The Anatomy of Leaders and Laggards During the Year

Rotation this year has been extreme – it has seemed like groups have alternated between doing great or very poorly.

The net has groups that have out-performed and under-performed (duh) the last 12 months.

But we’ve all looked at 12-month performances and wondered: “How can I notice this in month #1 or 2?”

That’s the purpose of this write-up – to look at what led and lagged over the last year and then reverse engineer both groups to see what clues they offered 10 or 11 months ago that would have pointed us in the right direction.

The image below, curtesy of Schwab, shows the performance of each group each month the last 12 months. The last column is the total gain/loss over the time period. At a quick glance, nothing jumps out – it looks like grandma’s quilt with no obvious patterns.



Let’s study the movement/ranking/performance of each group.

IT has been all over the place – sometimes leading (four finishes in the top 4) but also sometimes lagging (four finishes in the bottom 4). There were some big jumps from top to bottom and bottom to top and a few times where the trend continued in the same direction. Very messy. Trade ’em long when they’re hot, but dump them quickly when they cool off. Over the year, the group finished 5th.



Consumer Discretionary was very good for three months and then very average for seven. Strength in month #11 was followed by weakness in month #12. The group was mostly consistent and lacking volatility relative to other groups, and it finished in the middle of the pack.



Industrials were never the best, but they were consistently #3 or #4 (give or take one) eight of the 12 months. So there was a weak month or two mixed in with steady performance. Final ranking was #3.



Materials have had a good year. Only one month fell in the bottom four and eight months finished in the top half. And the group was trendy. It trended up (meaning it got progressively stronger relative to other groups) Jun-Sep (minus Aug) and then trended down until Jan and then trended up until May (minus one month). Right finished in the top 5 led to a final ranking of #2.



Real Estate was consistently average or below average. Only twice did the group finish in the top four, but it closed in the bottom four 5 times. Nothing exciting. No big out-performances, but there were four months in the bottom 3. Final ranking was #8.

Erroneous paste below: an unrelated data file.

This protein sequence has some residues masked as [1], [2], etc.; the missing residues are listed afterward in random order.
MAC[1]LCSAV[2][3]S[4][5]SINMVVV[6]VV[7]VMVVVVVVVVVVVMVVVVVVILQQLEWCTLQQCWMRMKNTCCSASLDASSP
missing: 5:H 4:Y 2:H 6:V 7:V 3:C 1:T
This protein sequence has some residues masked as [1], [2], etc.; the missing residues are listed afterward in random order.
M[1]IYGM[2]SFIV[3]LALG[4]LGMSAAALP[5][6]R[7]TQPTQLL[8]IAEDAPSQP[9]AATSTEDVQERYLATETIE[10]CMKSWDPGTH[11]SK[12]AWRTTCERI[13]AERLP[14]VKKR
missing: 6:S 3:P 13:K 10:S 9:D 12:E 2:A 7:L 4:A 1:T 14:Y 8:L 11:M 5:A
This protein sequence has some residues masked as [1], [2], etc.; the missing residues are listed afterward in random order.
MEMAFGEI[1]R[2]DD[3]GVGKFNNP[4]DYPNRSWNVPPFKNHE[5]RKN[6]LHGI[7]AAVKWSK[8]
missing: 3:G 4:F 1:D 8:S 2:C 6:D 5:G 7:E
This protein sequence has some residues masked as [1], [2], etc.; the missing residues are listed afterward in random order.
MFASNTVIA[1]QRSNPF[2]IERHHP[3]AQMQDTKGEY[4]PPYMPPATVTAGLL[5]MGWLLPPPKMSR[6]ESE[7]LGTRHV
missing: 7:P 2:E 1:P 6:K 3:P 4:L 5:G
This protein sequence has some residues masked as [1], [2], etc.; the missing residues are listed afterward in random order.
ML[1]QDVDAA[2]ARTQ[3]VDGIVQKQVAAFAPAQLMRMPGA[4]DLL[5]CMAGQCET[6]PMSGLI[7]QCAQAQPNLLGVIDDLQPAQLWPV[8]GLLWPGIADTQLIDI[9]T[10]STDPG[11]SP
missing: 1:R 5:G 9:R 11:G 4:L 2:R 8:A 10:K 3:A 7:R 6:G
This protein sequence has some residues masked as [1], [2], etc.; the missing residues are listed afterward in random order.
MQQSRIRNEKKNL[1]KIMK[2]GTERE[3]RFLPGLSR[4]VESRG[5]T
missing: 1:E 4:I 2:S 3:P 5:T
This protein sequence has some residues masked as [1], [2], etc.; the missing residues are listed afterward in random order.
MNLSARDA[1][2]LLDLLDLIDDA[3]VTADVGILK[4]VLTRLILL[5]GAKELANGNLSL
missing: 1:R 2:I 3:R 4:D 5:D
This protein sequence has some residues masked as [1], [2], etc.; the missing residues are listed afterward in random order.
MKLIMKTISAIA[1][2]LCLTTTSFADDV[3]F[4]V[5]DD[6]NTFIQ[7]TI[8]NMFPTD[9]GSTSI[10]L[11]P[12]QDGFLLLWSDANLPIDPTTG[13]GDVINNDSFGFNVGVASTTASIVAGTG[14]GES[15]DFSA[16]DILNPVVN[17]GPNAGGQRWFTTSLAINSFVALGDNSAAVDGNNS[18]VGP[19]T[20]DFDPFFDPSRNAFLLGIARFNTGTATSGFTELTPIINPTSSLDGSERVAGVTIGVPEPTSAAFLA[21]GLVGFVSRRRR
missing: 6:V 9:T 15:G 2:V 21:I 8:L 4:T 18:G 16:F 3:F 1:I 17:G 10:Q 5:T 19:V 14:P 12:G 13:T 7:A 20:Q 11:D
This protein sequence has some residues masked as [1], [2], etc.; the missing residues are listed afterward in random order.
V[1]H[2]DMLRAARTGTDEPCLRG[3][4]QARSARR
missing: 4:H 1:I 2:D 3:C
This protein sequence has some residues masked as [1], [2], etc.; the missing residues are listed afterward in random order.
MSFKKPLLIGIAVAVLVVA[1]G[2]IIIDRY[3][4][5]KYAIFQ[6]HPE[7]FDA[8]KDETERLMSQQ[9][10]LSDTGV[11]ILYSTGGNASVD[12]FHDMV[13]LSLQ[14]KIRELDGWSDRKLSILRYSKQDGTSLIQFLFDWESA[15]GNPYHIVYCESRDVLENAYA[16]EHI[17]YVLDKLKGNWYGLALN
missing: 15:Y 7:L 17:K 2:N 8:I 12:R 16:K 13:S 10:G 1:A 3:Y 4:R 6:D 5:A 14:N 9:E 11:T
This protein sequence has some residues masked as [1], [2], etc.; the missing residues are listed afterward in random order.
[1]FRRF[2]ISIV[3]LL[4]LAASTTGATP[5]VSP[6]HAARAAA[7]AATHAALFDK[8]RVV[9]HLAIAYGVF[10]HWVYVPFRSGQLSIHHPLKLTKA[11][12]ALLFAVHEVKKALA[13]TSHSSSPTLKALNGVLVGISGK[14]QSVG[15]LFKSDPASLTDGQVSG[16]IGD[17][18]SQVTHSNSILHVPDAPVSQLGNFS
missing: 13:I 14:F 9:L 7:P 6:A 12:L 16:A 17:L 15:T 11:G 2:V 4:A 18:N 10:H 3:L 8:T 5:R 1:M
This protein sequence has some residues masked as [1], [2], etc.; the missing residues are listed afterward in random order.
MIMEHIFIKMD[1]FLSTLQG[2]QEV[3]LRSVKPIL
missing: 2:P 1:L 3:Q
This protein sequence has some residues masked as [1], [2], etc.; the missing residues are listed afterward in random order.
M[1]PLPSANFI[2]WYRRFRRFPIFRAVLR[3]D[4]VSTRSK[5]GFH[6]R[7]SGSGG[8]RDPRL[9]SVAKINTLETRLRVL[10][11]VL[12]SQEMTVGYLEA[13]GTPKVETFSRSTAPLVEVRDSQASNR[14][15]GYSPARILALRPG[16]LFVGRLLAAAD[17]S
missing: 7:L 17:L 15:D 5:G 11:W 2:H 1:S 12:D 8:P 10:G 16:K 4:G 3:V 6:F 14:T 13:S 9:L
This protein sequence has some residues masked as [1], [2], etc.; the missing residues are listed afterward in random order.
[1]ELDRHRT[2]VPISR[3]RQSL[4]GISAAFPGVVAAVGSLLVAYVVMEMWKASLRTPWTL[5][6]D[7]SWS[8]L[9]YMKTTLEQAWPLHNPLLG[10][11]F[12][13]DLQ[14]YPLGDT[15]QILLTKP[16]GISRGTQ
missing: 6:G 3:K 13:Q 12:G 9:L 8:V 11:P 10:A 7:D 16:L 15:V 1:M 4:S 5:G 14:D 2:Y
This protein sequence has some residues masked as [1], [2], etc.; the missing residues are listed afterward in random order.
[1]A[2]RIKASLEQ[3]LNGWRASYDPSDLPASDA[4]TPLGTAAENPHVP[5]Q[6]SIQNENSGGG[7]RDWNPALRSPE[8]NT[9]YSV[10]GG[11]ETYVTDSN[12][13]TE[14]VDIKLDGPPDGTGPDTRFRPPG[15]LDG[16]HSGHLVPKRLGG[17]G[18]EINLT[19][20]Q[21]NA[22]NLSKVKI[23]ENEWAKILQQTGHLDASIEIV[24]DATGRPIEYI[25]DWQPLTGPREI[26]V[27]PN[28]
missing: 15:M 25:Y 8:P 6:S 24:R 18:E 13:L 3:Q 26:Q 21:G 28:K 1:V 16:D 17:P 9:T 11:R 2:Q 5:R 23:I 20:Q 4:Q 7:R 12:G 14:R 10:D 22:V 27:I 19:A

Financials What’s the recipe for being the #1 ranked group? Only one month in the bottom three, six months in the middle; and five months in the top four. So the group doesn’t have to be a big out-performer all year to be ranked #1. There was an uptrend during the first half of the 12-month period and some volatility the second half. (Financials have taken hits this month, so the group would likely lose its #1 ranking if recalculated after tomorrow’s close).



Consumer Services have been all over the map. There are three prints in the top 3 and two in the bottom 3…and seven in the middle. There are some trends and some fluctuating performances. Kind of a mess, but nine finishes in middle or top half were good for a #4 ranking.



Consumer Staples have been consistent under-performers. Only once did it finish in the top 3 and six times it finished in the bottom 4. Final ranking #10.



Energy: Feast or famine. Four times it was #1 or #2 and six times it was in the bottom two. And the switch from good to bad or bad to good was sudden. When energy is strong, it’s strong. When it’s weak, don’t fight it. Final ranking was in the middle, which you’d assume is a bad place to be, but this is not indicative of the great opportunities present when the group led Nov-Feb.



Health Care was mostly weak. Eight finishes in the bottom half secured its overall performance at #9. Only twice did it finish in the top four.



Utilities: Wow! Four times utilities closed in the top two, but the group was still dead last, thanks to six finishes in bottom two. When it’s strong it’s strong; when it’s weak it’s weak. Unfortunately, from a trading standpoint, the longest it stayed in one place was two months.



General Thoughts

The groups that did the best had very few months where they ranked near the bottom and had many months where they ranked in the middle or top half. They didn’t have to have numerous months where they were #1 or #2, but they were consistently pretty good.

The groups at the bottom were consistent underperformers. Yes, they occasionally did well, but overall, they were weak relative to the others.

So if a group severely underperforms, it may be best to give it time before considering it. Groups that did well over the 12-month period did well 60-70% of the time, so there’s time to play them if you missed the initial strength.

Jason Leavitt

3 thoughts on “The Anatomy of Leaders and Laggards During the Year

  1. Jason:
    I really enjoyed this particular blog, it gives me a clearer picture and meaning when others say in the news that the market is rotating.
    Thank you

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